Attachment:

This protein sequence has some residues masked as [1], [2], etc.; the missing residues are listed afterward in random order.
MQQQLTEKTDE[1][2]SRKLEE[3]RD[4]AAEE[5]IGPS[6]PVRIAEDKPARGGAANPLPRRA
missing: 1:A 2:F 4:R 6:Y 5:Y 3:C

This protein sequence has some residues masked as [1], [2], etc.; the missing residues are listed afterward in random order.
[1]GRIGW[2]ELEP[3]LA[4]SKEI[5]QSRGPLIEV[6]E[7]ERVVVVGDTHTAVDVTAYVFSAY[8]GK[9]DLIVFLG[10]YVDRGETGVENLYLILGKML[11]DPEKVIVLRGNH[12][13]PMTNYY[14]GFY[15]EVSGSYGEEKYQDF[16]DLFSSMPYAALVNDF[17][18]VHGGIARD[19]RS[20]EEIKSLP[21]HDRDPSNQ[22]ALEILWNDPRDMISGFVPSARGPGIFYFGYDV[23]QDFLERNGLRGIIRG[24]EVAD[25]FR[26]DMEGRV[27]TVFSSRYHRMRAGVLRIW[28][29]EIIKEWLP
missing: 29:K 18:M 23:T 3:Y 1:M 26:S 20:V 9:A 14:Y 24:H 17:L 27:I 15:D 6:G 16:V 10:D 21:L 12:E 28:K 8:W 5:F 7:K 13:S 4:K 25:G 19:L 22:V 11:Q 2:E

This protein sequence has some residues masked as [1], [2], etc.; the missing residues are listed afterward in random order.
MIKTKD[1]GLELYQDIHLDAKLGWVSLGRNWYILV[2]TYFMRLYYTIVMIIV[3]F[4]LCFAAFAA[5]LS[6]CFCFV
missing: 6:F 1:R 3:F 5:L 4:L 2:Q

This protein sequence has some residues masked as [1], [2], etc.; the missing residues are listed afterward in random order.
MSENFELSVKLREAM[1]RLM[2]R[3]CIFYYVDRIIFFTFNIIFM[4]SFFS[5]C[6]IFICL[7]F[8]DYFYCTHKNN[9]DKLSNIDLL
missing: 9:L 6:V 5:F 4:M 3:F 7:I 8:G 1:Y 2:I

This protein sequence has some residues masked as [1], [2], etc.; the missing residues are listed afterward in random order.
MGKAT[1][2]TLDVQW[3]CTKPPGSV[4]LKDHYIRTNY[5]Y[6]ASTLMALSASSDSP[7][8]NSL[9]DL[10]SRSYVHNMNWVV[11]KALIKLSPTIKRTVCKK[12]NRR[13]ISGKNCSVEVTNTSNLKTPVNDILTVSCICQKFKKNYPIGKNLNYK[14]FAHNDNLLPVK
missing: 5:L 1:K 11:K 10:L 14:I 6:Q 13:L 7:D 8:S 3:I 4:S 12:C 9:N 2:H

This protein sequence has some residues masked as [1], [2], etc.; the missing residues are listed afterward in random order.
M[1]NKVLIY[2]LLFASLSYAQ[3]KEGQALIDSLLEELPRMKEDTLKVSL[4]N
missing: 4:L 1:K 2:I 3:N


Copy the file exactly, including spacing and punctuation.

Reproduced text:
This protein sequence has some residues masked as [1], [2], etc.; the missing residues are listed afterward in random order.
MQQQLTEKTDE[1][2]SRKLEE[3]RD[4]AAEE[5]IGPS[6]PVRIAEDKPARGGAANPLPRRA
missing: 1:A 2:F 4:R 6:Y 5:Y 3:C

This protein sequence has some residues masked as [1], [2], etc.; the missing residues are listed afterward in random order.
[1]GRIGW[2]ELEP[3]LA[4]SKEI[5]QSRGPLIEV[6]E[7]ERVVVVGDTHTAVDVTAYVFSAY[8]GK[9]DLIVFLG[10]YVDRGETGVENLYLILGKML[11]DPEKVIVLRGNH[12][13]PMTNYY[14]GFY[15]EVSGSYGEEKYQDF[16]DLFSSMPYAALVNDF[17][18]VHGGIARD[19]RS[20]EEIKSLP[21]HDRDPSNQ[22]ALEILWNDPRDMISGFVPSARGPGIFYFGYDV[23]QDFLERNGLRGIIRG[24]EVAD[25]FR[26]DMEGRV[27]TVFSSRYHRMRAGVLRIW[28][29]EIIKEWLP
missing: 29:K 18:M 23:T 3:Y 1:M 26:S 20:V 9:A 14:Y 24:H 17:L 27:I 15:D 6:G 16:V 10:D 21:L 12:E 28:K 8:W 5:F 7:K 13:S 4:K 25:G 19:L 22:V 11:Q 2:E

This protein sequence has some residues masked as [1], [2], etc.; the missing residues are listed afterward in random order.
MIKTKD[1]GLELYQDIHLDAKLGWVSLGRNWYILV[2]TYFMRLYYTIVMIIV[3]F[4]LCFAAFAA[5]LS[6]CFCFV
missing: 6:F 1:R 3:F 5:L 4:L 2:Q

This protein sequence has some residues masked as [1], [2], etc.; the missing residues are listed afterward in random order.
MSENFELSVKLREAM[1]RLM[2]R[3]CIFYYVDRIIFFTFNIIFM[4]SFFS[5]C[6]IFICL[7]F[8]DYFYCTHKNN[9]DKLSNIDLL
missing: 9:L 6:V 5:F 4:M 3:F 7:I 8:G 1:Y 2:I

This protein sequence has some residues masked as [1], [2], etc.; the missing residues are listed afterward in random order.
MGKAT[1][2]TLDVQW[3]CTKPPGSV[4]LKDHYIRTNY[5]Y[6]ASTLMALSASSDSP[7][8]NSL[9]DL[10]SRSYVHNMNWVV[11]KALIKLSPTIKRTVCKK[12]NRR[13]ISGKNCSVEVTNTSNLKTPVNDILTVSCICQKFKKNYPIGKNLNYK[14]FAHNDNLLPVK
missing: 5:L 1:K 11:K 10:L 14:I 6:Q 13:L 7:D 8:S 3:I 4:S 12:C 9:N 2:H

This protein sequence has some residues masked as [1], [2], etc.; the missing residues are listed afterward in random order.
M[1]NKVLIY[2]LLFASLSYAQ[3]KEGQALIDSLLEELPRMKEDTLKVSL[4]N
missing: 4:L 1:K 2:I 3:N